In the Spring 2012 issue of BirdScope
from the Cornell Lab of Ornithology, an article intrigued me about the song of the House Wren
. It claimed males can sing 600 times an hour. That claim caught my attention. On May 21, 2012
, I made the same claim based on my own backyard observations. I counted songs for several timed intervals that day during lunch on the deck. That is 6,000 in a 10 hour day. That is 180,000 in a month of 30 days, or 1,080,000 wren calls in 6 months. I don't know how it does it. Such a little bird and so much sound. I am glad it can do it. They are one of the most vocal and welcome guests in our backyard. Another is the Gray Catbird
The story goes on to describe an analysis of the frequency spectrum for the House Wren song. (Yes, of course, there is science stuff in this post. Isn't there always?
Quoting the author, Becky Cramer...
Just the mechanics of how a half-ounce bird can make this much sound fascinate me. But as a graduate student at the Cornell Lab of Ornithology, I also wonder why they do it. If a Swamp Sparrow can claim its turf with a simple trill; if an Eastern Phoebe can woo mates with a scratchy "fee-bee," then what is the extravagant fuss of a male House Wren all about? After five years of research I'm still not sure I know-the wrens' songs are just so complex-but I've learned a lot about sound and song in the process.
Click on the image at the right. It should take you to the article. Part way down the article you will find two audio recording controls, the same as pictured in this image. One plays the wren song at regular speed. The other plays it at one quarter speed for comparison. There is an amazing amount of frequency information packed into that song.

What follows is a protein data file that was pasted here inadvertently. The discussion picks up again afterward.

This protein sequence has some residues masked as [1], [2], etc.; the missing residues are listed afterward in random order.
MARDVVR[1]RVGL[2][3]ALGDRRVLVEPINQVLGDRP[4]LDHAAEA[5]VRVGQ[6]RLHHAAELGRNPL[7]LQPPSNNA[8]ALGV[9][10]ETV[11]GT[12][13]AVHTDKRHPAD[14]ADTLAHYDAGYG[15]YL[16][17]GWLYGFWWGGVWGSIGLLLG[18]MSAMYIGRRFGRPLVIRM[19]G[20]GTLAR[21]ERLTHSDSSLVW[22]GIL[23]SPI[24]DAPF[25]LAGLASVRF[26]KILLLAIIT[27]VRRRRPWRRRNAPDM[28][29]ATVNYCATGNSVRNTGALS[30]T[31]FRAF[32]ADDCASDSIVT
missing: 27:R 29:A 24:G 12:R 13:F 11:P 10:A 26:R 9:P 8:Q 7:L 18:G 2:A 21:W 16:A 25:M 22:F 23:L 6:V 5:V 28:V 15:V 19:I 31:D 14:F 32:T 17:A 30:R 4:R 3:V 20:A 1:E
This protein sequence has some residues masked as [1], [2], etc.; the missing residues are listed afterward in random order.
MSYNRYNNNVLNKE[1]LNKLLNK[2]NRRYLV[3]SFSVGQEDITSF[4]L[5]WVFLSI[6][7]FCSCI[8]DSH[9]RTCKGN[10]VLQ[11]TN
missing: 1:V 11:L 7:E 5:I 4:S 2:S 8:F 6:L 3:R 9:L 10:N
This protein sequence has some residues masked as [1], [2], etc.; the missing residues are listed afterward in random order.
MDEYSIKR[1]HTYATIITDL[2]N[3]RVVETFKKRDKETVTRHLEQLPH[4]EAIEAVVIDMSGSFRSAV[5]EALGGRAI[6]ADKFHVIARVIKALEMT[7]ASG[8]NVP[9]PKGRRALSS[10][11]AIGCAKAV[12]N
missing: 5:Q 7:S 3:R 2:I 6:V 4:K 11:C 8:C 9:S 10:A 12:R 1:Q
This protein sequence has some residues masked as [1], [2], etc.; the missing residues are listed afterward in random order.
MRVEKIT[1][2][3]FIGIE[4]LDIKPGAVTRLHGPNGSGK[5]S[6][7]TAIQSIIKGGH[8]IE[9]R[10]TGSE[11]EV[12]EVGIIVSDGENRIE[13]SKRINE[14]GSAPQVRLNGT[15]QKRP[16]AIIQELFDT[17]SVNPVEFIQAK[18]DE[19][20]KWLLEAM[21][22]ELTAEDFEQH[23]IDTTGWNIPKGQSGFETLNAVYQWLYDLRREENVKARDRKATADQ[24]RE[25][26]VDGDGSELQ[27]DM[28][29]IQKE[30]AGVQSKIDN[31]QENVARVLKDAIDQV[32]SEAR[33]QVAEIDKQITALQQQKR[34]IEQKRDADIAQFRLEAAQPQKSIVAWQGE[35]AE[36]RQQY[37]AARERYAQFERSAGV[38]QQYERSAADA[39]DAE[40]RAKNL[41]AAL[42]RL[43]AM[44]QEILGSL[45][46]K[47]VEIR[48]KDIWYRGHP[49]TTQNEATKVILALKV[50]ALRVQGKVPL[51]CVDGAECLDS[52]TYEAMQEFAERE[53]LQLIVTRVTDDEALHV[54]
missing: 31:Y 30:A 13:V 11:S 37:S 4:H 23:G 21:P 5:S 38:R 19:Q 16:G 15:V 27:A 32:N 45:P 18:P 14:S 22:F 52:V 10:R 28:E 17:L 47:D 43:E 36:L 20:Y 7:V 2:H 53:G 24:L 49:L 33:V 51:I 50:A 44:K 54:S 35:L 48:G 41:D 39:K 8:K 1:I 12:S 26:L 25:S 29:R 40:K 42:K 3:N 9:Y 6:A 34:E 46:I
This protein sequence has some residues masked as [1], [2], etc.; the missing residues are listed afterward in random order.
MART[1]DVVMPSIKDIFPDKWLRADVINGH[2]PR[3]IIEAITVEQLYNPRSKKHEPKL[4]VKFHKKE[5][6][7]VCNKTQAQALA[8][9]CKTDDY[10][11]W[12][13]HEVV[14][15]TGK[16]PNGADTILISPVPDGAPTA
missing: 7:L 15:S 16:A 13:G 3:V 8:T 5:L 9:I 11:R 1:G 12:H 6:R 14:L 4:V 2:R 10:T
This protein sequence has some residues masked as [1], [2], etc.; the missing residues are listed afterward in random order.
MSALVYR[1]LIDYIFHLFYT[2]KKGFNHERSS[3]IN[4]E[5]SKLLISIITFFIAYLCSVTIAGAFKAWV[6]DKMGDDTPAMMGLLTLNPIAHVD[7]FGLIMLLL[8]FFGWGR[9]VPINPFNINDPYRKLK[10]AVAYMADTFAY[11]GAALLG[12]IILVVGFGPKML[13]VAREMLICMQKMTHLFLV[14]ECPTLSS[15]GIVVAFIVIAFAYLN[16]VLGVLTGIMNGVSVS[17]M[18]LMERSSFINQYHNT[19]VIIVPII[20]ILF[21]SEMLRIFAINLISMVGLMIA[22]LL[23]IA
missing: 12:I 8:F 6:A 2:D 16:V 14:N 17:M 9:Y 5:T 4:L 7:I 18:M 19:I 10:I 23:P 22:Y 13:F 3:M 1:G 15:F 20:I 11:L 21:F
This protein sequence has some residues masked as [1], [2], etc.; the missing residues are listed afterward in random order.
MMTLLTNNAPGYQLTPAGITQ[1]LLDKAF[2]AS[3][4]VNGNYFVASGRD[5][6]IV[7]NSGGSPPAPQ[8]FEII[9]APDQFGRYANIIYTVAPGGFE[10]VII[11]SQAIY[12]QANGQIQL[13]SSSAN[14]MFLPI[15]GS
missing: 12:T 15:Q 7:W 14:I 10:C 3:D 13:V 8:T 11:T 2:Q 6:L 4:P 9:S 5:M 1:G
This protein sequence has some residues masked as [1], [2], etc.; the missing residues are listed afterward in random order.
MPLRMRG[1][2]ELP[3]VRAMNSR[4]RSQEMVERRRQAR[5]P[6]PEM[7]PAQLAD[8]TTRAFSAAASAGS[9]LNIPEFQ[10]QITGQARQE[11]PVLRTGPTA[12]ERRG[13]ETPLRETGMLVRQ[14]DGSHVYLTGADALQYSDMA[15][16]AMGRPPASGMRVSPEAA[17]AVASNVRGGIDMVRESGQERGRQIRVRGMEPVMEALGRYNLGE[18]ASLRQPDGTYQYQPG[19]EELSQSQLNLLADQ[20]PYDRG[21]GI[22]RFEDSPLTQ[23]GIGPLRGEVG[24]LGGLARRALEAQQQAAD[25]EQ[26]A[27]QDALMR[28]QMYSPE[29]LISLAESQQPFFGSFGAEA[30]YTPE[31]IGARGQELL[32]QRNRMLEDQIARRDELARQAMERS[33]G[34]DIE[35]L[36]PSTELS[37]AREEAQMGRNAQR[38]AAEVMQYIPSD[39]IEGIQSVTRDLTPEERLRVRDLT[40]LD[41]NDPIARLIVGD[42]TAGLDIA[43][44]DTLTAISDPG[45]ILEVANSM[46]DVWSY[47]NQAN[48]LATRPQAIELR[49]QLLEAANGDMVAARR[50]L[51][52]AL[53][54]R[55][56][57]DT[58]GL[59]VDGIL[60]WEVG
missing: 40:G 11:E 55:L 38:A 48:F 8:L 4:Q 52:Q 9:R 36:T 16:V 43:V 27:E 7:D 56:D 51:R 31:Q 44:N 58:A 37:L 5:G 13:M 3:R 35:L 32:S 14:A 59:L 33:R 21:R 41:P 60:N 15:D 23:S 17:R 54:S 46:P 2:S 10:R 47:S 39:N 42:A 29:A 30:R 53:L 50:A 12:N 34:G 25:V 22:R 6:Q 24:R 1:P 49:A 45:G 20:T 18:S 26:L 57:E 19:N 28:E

How does one extract that information for study?
The author uses the spectrogram
. Time is on the horizontal axis. Frequency of sound is on the vertical axis. It samples a wren song one millisecond at a time. It show points where both sides of the bird's syrinx
, or voicebox, sing different notes simultaneously. It displays the complexity of the ending trills. There, the wren sings precise repeats of several different phrases, all within a couple of seconds. Below is an example of a wren spectrogram from the article.
As you might imagine, some songs are harder to sing than others, and many scientists think birds respond to degree of difficulty in a rival's or potential mate's song. Perhaps it's crucial, even for an expert songster like the House Wren, to push their abilities to the absolute maximum, like jazz musicians trading solos.
The author decided to test the effect of trill performance. She played songs with different performance levels to male House Wrens in the wild expecting males to be less impressed with lower-performance trills and to act more aggressively toward them. She noted the trill performance of males that females chose as mates. Maybe the females would respond more favorably to higher-performance trills. House Wrens didn't seem to notice trill performance at all.
Perhaps these songs are too complex to assess even with this relatively sophisticated measurement. One thing's for sure, there are plenty of other difficult aspects to a House Wren's song. But as we keep at it, I'm confident we'll be better able to wring information out of the songs birds sing. And I'm sure we'll be using spectrograms to do it.
What's going on in your backyard?